Microsoft releases SQL Server for Linux. Microsoft joins the Eclipse Foundation. Microsoft strikes a deep partnership with Red Hat. Microsoft open-sources .NET and C#. Microsoft releases Office for iOS. At this point we should collectively let our jaws rise to their natural closed position and understand that the game has changed.
The reality is that Microsoft means business as a multi-platform open-source player. In fact, we should have every expectation that in the future Microsoft will release more big products for Linux and more technologies in open source. The question is what has changed and why is Microsoft doing this? The simple answer is because the market has changed.
Coming to terms with new market realities
In the new cloud and devices world, what matters is not the software licenses you sell, but the volume and value of services and devices you support. Amazon has proven this formula with the success of AWS, and Apple and Google with the success of iOS and Android. To be clear, software continues to eat the world, and the provisioning of great cloud services and the making of great devices requires constant innovation and evolution of software IP. But the value created with the software is no longer monetized exclusively with a license sale. Instead, it may be monetized with cloud usage fees (AWS), subscriptions (Adobe), advertising (Google) or devices (Apple).
We are witnessing Microsoft execute a long-term shift to wean itself off license-based software monetization to a broader set of monetization strategies. Enterprises and consumers don’t want to own software like they used to, having learned that the perpetual licenses afforded them little in the way of control. Enterprises are now more comfortable renting software and letting its creators manage it. Similarly, consumers are comfortable paying for shiny new devices every year or two, and buying apps or app subscriptions. Vendors have to adapt to this shift, and Microsoft, to its credit, has.
Azure is a full-service cloud that is intended to compete for every cloud workload. Providing a diversity of Linux images to run enterprise apps is an imperative for business success. That Microsoft products like SQL Server have to come to Linux over time is also an imperative if these products are to compete on an equal playing field with multi-platform alternatives. Watching many customers up close run other databases on Linux in the Microsoft cloud clearly shifted some thinking inside the company. The cloud has made Microsoft a better learning company.
We should notice that as Microsoft transforms and the market business models change, the platform wars remain alive and well. Let’s take a stroll through history to see how a couple of Microsoft’s recent announcements illustrate this.
The platform wars are not going away
Eclipse traces its roots to efforts inside IBM to battle Microsoft’s encroaching inroads in application development in the late 1990s. Microsoft’s low-priced Visual Basic and later .NET and Visual Studio tools were winning developer hearts and minds in a world of more expensive Unix IDEs. IBM made a decision to turn the Eclipse tools framework into open source and later formed a foundation to evolve it. The effort largely accomplished its mission of creating a rich tool ecosystem for Java.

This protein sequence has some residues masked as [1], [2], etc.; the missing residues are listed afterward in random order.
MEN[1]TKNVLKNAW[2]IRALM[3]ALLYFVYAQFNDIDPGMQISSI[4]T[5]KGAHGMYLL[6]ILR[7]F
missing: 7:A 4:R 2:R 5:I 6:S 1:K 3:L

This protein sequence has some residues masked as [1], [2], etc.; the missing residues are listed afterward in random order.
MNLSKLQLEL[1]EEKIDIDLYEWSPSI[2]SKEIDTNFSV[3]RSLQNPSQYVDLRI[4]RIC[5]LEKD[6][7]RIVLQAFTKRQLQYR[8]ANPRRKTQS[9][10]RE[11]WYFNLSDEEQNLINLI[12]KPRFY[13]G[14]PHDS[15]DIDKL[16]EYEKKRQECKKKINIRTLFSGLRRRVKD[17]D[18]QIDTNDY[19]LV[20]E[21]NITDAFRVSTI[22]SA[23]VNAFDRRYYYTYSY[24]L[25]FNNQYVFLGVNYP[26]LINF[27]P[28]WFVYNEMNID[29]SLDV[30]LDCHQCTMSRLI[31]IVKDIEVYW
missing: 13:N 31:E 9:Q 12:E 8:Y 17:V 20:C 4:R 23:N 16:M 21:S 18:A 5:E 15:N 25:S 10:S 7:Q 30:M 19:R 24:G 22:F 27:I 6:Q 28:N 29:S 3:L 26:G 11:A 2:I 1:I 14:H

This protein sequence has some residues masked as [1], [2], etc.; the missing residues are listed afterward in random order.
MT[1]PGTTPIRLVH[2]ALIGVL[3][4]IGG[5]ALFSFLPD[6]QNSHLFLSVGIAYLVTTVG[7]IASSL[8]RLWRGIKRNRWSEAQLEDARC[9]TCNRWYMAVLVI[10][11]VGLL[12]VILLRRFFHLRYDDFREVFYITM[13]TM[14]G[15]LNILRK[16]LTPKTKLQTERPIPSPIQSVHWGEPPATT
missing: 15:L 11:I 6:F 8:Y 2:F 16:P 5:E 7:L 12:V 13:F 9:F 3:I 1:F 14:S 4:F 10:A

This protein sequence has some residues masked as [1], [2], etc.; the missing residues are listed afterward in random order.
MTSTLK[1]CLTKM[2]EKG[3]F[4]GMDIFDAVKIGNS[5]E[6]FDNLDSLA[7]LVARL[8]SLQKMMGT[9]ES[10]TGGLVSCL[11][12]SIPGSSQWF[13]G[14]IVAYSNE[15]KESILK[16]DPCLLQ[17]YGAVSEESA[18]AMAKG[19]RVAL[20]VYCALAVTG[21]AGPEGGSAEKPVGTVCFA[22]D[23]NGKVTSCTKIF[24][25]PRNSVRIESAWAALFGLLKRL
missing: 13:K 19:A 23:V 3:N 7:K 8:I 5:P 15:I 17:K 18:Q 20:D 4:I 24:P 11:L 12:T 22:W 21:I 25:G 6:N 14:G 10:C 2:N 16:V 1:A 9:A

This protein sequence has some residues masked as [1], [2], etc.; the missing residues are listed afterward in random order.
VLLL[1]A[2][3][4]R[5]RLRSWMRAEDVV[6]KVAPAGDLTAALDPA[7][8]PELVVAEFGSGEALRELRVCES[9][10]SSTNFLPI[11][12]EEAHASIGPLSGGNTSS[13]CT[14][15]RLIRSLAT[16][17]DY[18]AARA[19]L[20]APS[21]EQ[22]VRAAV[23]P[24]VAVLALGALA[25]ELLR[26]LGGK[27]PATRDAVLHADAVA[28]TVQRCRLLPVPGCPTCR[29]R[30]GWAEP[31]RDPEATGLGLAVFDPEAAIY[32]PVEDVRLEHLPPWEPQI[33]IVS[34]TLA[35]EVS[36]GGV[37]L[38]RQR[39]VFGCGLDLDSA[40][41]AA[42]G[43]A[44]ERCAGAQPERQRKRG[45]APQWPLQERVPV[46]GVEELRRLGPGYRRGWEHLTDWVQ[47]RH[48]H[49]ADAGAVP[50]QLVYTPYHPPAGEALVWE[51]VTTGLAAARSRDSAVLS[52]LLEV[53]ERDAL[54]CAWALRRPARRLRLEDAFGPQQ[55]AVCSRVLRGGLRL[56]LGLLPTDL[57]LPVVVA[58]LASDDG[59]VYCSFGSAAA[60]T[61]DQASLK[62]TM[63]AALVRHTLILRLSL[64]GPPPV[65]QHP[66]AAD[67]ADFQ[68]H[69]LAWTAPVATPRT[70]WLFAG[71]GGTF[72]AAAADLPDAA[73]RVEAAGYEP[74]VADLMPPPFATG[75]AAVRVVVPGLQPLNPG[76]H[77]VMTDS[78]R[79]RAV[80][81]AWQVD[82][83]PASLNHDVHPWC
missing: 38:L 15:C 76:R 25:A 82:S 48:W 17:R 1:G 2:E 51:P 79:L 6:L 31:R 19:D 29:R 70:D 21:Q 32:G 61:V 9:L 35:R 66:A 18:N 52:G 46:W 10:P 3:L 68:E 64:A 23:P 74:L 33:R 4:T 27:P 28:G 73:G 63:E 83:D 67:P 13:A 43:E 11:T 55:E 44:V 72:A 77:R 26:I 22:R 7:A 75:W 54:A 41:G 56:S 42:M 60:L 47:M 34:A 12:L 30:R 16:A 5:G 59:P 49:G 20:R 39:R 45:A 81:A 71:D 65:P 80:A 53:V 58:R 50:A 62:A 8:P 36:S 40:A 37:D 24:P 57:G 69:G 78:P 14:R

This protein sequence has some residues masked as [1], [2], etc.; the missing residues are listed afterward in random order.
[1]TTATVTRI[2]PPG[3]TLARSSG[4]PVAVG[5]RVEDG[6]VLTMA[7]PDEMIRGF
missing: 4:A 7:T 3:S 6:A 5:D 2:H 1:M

The strategic battles over tool platforms have not gone away, but have morphed into cloud platform wars where IBM is moving fast to become a top full-stack player, and also into the language wars where IBM’s partnership with Apple is pushing the recently open-sourced Swift language into servers and eventually into cross-platform mobile development to compete with Microsoft’s C# and its Xamarin acquisition. The game changes slightly, but the players stay the same.
Microsoft SQL Server traces its roots to a partnership with Sybase (now SAP) to support OS/2 in the late 1980s. Sybase pioneered a client-server model for its Unix-based relational database, and Microsoft wanted it for the new operating system. After the 1990 breakup with IBM over OS/2, Microsoft proceeded with Windows and acquired code rights for SQL Server from Sybase to evolve it exclusively for Windows—until March of 2016, when a Linux version was announced.
While by now the SQL Server code has been effectively 100% rewritten (at least once), it is a point to marvel that its lineage goes back to Unix. Being available for Linux will ensure that the database wars will continue no matter the OS or cloud. The difference now is that Microsoft is playing without a handicap.
Those of us observing the market for a couple of decades may not stop marveling at the broad shift Microsoft is making, but in the context of new cloud and devices economics, this is really the only sane path forward the company can take.